On 25th November, the ECtHR rendered a very important judgment on the balance between two human rights, namely the right to freedom of expression (Article 10 ECHR) and the right to private life (Article 8 ECHR). As to the facts of the case, the applicant was a chief editor of an online newspaper in Italy. They published an article about the fight between the owners of a restaurant, the temporary closure of the restaurant and the subsequent criminal proceedings against the owners in the newspaper. The restaurant owners requested the editor to de-index the said article from the internet, which the editor did not do for a long period of time. The owners took the matter to court and the domestic courts imposed a fine on the editor for not having de-indexed the contested article. The editor claimed that the domestic rulings and the fine of 5, 000 Euros violated their right to freedom of expression. The Court ruled that this was not the case. In its reasoning, it first noted that the case was different from previous cases on the balance between the freedom of expression and the right to private life, in that what was at issue was not the content of the article, its publication and dissemination, or its archiving. The problem was making the article easily accessible by not de-indexing it. As the Court found, it was technically possible by the chief editor to perform this de-indexing by ‘“noindexing”’  which is ‘a technique used by website owners to tell a search engine provider not to let the content of an article appear in the search engine’s search results.’ Then, the Court noted that the domestic court’s rulings indeed constitute an interference with the applicant’s right to freedom of expression, which was prescribed by law and pursued a legitimate objective. On the question of the proportionality of the interference, the Court examined it under the following criteria: ‘(i) the length of time for which the article was kept online – particularly in the light of the purposes for which V.X.’s data was originally processed; (ii) the sensitiveness of the data at issue and (iii) the gravity of the sanction imposed on the applicant.’ The Court concluded that bearing in mind the sensitivity of the article’s content and the fact that it was not updated after the criminal proceedings against the owners of the restaurant were concluded, the financial fine was not excessive, especially bearing in mind the fact that the applicant was not ordered to ‘permanently remove the article from the Internet.’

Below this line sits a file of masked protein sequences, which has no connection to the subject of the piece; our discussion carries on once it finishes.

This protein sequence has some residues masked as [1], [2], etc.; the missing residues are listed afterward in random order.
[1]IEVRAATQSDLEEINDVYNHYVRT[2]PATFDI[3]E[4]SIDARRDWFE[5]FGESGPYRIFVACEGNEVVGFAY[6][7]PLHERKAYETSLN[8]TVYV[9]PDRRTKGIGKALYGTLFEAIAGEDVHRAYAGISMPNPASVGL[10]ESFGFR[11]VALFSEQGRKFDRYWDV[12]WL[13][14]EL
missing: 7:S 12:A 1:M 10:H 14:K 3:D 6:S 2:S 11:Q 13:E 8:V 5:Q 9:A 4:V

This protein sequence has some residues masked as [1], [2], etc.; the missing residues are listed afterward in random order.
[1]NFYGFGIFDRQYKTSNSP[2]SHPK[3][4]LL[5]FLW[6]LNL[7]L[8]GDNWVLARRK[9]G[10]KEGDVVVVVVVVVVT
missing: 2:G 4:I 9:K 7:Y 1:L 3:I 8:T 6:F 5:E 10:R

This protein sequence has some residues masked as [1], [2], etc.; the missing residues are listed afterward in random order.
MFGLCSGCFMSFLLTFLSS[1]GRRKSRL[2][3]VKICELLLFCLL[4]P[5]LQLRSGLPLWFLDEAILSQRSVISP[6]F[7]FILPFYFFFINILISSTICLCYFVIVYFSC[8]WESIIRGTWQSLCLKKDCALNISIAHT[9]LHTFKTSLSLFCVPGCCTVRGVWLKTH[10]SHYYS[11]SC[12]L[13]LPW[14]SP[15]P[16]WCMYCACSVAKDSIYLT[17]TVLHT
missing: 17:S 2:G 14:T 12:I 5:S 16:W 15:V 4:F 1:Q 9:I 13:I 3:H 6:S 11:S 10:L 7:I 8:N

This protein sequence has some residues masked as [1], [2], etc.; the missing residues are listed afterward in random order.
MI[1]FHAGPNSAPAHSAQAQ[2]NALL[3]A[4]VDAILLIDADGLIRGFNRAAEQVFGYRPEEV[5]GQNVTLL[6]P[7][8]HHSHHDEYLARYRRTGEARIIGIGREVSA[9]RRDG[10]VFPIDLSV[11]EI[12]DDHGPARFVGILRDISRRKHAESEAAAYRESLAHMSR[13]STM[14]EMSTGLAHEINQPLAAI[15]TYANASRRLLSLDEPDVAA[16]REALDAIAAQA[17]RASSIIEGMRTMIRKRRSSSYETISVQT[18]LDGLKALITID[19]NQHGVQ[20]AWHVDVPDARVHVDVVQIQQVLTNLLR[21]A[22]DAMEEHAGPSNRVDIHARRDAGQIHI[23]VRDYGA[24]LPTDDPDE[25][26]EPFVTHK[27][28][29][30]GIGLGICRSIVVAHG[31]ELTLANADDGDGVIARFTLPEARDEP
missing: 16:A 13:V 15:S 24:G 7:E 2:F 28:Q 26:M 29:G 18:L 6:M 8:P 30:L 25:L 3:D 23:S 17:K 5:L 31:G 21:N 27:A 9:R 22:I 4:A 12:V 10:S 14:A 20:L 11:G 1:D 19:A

Opinion of Advocate General in Facebook Ireland

On 2nd December, Advocate General Richard De La Tour provided an Opinion in the case of Facebook Ireland Limited v Bundesverband der Verbraucherzentralen und Verbraucherverbände – Verbraucherzentrale Bundesverband e.V.. Essentially, the case concerns the standing of a German consumer protection organisation, under Article 80(2) of the GDPR, to file an injunction against Facebook. Specifically, the Question referred was: ‘Do the rules in Chapter VIII, in particular in Article 80(1) and (2) and Article 84(1), of Regulation (EU) 2016/679 preclude national rules which – alongside the powers of intervention of the supervisory authorities responsible for monitoring and enforcing the Regulation and the options for legal redress for data subjects – empower, on the one hand, competitors and, on the other, associations, entities and chambers entitled under national law, to bring proceedings for breaches of Regulation (EU) 2016/679, independently of the infringement of specific rights of individual data subjects and without being mandated to do so by a data subject, against the infringer before the civil courts on the basis of the prohibition of unfair commercial practices or breach of a consumer protection law or the prohibition of the use of invalid general terms and conditions?’. On the basis of argumentation building on the Fashion ID case, ‘[t]he particular characteristics of Regulation 2016/679’, and ‘[t]he literal, systematic and teleological interpretation of Article 80(2) of Regulation 2016/679’, the Advocate General concluded: ‘Article 80(2) of [the]…General Data Protection Regulation, must be interpreted as meaning that it does not preclude national legislation which allows consumer protection associations to bring legal proceedings against the person alleged to be responsible for an infringement of the protection of personal data, on the basis of the prohibition of unfair commercial practices, the infringement of a law relating to consumer protection or the prohibition of the use of invalid general terms and conditions, provided that the objective of the representative action in question is to ensure observance of the rights which the persons affected by the contested processing derive directly from that regulation.’ It will be interesting to see whether the Advocate General’s opinion is shared by the Court.